Unfortunately, and despite its tremendous value to wildlife, ecosystems and people, the refuge system is under unprecedented political attack. At the behest of special interests and fueled by fringe politics, the Trump administration and an anti-conservation Congress are seeking to sell out, give away or roll back environmental protections on refuges across the country. These efforts aim to divest refuge lands and waters from public ownership, exploit natural resources, subvert management and override protections for imperiled species.

Current legislative and regulatory assaults include schemes ranging from undermining the conservation of bears, wolves and other carnivores on Alaska refuges to reversing a ban on harmful agricultural pesticides that threaten bees, butterflies and other pollinators. This extreme agenda threatens the very concept of national wildlife refuges and the integrity of the refuge system itself.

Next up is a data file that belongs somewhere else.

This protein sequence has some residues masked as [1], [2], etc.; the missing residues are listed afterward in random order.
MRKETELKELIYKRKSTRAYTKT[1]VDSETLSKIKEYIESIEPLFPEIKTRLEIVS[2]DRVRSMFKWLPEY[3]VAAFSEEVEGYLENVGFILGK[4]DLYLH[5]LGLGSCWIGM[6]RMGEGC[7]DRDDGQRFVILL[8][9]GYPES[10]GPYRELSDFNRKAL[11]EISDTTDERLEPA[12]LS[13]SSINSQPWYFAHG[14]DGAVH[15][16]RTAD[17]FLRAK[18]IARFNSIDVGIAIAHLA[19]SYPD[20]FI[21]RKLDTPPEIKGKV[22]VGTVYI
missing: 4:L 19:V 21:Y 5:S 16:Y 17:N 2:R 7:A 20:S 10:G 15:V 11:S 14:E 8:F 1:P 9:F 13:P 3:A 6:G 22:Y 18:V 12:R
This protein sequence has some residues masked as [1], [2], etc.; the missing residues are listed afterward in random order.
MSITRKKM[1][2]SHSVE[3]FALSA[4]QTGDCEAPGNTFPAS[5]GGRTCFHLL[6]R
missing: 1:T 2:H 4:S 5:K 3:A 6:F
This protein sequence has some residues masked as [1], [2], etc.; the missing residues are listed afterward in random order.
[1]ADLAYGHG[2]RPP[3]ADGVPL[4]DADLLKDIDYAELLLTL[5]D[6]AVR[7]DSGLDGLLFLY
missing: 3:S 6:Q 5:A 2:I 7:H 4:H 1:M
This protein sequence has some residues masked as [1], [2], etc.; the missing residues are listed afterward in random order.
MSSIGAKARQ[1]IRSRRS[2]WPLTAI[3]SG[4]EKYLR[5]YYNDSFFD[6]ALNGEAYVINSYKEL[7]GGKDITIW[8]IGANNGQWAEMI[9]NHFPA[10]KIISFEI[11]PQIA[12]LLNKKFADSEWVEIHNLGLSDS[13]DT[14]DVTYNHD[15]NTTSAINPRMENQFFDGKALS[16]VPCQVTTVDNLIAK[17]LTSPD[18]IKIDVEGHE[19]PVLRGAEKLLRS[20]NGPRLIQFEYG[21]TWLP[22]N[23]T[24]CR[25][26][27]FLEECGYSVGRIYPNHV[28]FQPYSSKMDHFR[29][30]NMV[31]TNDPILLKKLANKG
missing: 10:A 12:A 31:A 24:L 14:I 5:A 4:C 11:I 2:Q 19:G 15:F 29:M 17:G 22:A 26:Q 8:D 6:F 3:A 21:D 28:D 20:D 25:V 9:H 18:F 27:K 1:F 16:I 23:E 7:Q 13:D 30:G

—Jennifer Keatinge


Defenders is fighting to protect the refuge system from the Trump administration. Here are five refuges facing the worst attacks and what we are doing to protect them.

Izembek National Wildlife Refuge

On the far end of the Alaska Peninsula, where jagged volcanic peaks descend past wildflowers to lagoons and marshes that feed into the Bering Sea, lies Izembek National Wildlife Refuge. Every spring, tens of thousands of birds migrate along the Pacific Flyway to this remote and critical feeding ground. They include half the world’s population of emperor geese, along with dabbling ducks—pintails, teals and mallards—and flocks of sandpipers, plovers and other shorebirds. In autumn, more than 90 percent of the global population of Pacific black brant ride in with the north wind. Alaska brown bears, caribou, wolves, wolverines and foxes roam this wild landscape, while the refuge’s coastal waters are alive with sea otters, harbor seals, threatened Steller sea lions and all five Pacific salmon species. The first Wetland of International Importance in the United States, most of the refuge is also congressionally designated wilderness—the highest level of protection afforded public lands.